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In July 2017, the concept of Goods and Services Tax (GST) was introduced in India to ensure the smooth flow of taxes across the entire supply chain. This was done with a view to reduce tax evasions, provide frictionless interstate or intrastate movement of goods, and establish an efficient tax collection system.

GST is a seamless taxation system which ensures that the Input Tax Credit is being channeled properly, making tax collection more transparent and efficient. With robust support and power backup by the GSTIN system, the effective e-way bill mechanism ensures that all transactions are recorded.

The GST Network ensures that returns are filed timely and taxes are deposited within the due dates, reducing operational hassles for the GST taxpayer, thereby decreasing its operational cost. However, despite having a good and simple tax structure where only minimal returns have to be filed, GST has noticed some offences being committed. These offences are hereby described below:

Offences under GST

The types of offences are described as follows:

1. Improper issuance of an invoice for the supply of goods and services, or both.

2. Use of a third party’s GST number to file improper GST returns.

3. Bogus claim of input tax credit.

4. TDS being deducted and TCS being collected at less than the prescribed amount.

5. Providing improper or misleading information during GST registration.

6. Filing false GST returns with improper or misleading information.

7. Claim of bogus GST refund.

8. Non-cooperation by a taxpayer during an assessment proceeding.

9. GST collected by the taxpayer and not deposited to the government.

10. Sales being understated to evade tax.

11. Mismatch in the details of goods being transported than the ones declared in the e-way bill.

12. Not obtaining GST registration when it is mandatorily required.

13. ISD distributing the input tax credit against the provision of law.

14. Destroying or tampering with evidence with a view to evade taxes.

15. Sale of goods or services, or both, without the issuance of an invoice.

Considering the offences as prescribed above, the GST tax authorities have outlined certain penalties and prosecution with a view to curb such malpractices being followed by the GST taxpayers.

Penalties under GST

The penalty depends upon whether the default is wilful or non-wilful. The penalty is described as follows:

Wilful Default: The GST tax system imposes a 100% penalty when the intent of the taxpayer is willful evasion of taxes, subject to a minimum of Rs 10,000.

Non-Wilful Default: The GST tax structure imposes a 10% penalty in the case where tax evasion is due to a mistake or any unintentional error being committed, subject to a minimum of Rs 10,000.

Imprisonment for Offences under GST

Such imprisonment has been categorised based on specific financial amounts:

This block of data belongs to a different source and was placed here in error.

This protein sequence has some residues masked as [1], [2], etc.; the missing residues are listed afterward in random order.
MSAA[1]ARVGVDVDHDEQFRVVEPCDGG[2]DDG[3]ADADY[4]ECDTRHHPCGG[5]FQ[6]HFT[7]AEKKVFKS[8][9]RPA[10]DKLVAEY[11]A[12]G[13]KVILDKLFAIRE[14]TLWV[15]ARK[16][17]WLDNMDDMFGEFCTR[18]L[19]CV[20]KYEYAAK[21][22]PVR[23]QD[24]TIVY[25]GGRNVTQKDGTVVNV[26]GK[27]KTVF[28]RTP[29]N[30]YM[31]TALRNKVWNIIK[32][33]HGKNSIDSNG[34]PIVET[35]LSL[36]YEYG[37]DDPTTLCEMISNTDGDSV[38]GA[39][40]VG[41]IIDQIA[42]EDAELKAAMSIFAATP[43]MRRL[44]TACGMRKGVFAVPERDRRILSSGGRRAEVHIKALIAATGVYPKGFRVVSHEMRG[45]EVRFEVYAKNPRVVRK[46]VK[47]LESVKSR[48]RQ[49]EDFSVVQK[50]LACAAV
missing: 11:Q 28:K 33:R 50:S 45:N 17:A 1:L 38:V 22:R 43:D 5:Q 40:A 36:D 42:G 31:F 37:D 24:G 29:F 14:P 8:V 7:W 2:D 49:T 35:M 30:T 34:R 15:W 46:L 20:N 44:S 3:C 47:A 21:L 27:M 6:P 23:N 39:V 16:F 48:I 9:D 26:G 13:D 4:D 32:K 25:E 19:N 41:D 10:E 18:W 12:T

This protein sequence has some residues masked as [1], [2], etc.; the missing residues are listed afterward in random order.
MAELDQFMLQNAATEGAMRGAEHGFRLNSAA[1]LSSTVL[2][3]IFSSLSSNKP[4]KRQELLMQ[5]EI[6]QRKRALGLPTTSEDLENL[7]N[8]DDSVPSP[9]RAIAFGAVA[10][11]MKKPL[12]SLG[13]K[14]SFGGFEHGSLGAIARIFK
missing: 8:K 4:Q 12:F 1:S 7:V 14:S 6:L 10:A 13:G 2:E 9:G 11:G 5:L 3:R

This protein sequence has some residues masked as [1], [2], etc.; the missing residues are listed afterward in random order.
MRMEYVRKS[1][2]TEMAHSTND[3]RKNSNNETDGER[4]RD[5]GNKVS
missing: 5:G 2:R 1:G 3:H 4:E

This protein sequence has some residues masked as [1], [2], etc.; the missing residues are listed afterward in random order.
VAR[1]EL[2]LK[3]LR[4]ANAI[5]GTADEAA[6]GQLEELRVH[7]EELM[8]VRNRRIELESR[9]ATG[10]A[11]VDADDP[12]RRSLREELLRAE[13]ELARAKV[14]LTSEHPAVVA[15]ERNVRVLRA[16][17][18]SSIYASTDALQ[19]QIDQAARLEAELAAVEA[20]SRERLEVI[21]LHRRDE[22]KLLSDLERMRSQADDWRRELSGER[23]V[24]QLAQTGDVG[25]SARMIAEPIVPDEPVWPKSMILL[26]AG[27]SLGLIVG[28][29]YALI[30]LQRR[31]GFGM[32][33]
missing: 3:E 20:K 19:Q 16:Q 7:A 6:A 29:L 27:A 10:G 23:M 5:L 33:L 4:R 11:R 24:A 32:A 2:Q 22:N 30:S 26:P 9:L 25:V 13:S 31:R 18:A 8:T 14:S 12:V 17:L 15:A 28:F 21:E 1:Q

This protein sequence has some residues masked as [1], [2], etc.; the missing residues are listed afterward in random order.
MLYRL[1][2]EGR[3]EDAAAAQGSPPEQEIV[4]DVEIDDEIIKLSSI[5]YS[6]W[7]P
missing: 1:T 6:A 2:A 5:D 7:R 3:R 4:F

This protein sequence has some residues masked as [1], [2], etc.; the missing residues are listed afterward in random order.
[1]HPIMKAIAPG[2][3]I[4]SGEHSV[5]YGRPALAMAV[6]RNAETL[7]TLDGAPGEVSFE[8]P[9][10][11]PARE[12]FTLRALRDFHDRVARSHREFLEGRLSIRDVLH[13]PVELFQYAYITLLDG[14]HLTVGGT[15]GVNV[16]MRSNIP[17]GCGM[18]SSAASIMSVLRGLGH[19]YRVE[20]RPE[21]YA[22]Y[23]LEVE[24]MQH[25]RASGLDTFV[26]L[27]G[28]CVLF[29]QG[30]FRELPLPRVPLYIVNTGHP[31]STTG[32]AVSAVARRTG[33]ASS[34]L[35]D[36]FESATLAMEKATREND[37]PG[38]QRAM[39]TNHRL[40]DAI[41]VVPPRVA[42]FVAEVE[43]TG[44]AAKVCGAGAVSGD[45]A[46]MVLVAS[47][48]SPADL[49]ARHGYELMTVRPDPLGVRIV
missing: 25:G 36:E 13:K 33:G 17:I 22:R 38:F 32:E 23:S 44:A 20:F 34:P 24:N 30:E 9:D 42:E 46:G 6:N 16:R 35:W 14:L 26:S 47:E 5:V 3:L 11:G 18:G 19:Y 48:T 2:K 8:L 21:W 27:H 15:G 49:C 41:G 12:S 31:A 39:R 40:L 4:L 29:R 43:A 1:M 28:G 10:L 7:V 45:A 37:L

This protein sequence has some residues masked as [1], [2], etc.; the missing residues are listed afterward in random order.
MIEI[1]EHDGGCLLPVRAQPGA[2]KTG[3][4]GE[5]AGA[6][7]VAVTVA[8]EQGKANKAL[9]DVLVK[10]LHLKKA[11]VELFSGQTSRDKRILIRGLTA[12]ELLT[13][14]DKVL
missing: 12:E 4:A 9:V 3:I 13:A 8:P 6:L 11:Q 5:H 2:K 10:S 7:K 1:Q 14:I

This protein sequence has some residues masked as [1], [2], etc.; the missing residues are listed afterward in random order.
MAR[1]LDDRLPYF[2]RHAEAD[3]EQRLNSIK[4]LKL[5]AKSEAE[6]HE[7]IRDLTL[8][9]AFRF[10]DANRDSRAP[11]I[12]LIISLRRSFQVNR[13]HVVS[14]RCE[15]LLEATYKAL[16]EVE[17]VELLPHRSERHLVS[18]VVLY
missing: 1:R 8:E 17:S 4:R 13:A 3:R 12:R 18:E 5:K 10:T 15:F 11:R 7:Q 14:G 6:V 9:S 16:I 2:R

For Tax Default from Rs 1 Crore – Rs 2 Crore: Up to 1 Year.

For Tax Default from Rs 2 Crore – Rs 5 Crore: Up to 3 Years.

For Tax Default above Rs 5 Crore: Up to 5 Years.

Decriminalisation of Offences under GST

Certain offences have been decriminalised with a view to ensure that genuine taxpayers are not affected by the GST law.

1. The threshold limit of Rs 1 Crore has been increased to Rs 2 Crore, except for the offence of non-issuance of an invoice for the supply of goods or services, or both.

2. The compounding amount has been reduced from 50%-150% of the tax amount to 25%-100%.

3. Decriminalised offence under clause (g), (j), and (k) of subsection (1) of Section 132 of the CGST Act 2017. For example, obstruction or prevention of an officer from discharging duties, deliberate tampering with material evidence, and failure to supply the required information.

Legal Proceedings under GST

The legal proceedings include the steps to be taken by the tax authorities upon determination of any offence and the procedure to be followed by the taxpayer upon the action taken by the tax authorities.

Step 1: The tax authorities shall issue a Show Cause Notice (SCN) upon determination of any offence, and such SCN shall include the reason for the offence along with a reasonable opportunity being provided to be heard.

Step 2: Upon receipt of SCN, the taxpayer must reply within a reasonable time period or within the time period stated in the SCN.

Step 3: It is the responsibility of the tax authority to justify the penalty imposed by them as well as the nature of the offence committed.

Step 4: Upon examining the reply, the tax authority will either issue an order of demand or non-demand or may further opt for an audit or investigation if the situation demands.

Step 5: After the receipt of the order, the taxpayer can either appeal if unsatisfied with the demand order, or may deposit if the tax default has been fully justified.

Conclusion: This article discusses the types of GST offences, penalties, and legal proceedings prescribed under the GST law. GST is an efficient taxation system that ensures the smooth flow of ITC and taxes across the entire supply chain. The law also prescribes penal actions wherever the supply chain gets disrupted due to any offence being committed, providing legal remedies to protect genuine taxpayers.

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Disclaimer: The Above said article is author viewpoint only, Please refer the respective sections, rules framed under GST Law.

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One Comment

  1. om prakash jain says:

    Sir,
    Wh1ether penalty can be directly imposed for issuance of fake bills as per CBIC circular.
    CA Om Prakash Jain s/o J.K.Jain, Jaipur
    Tel 9414300730/9462749040

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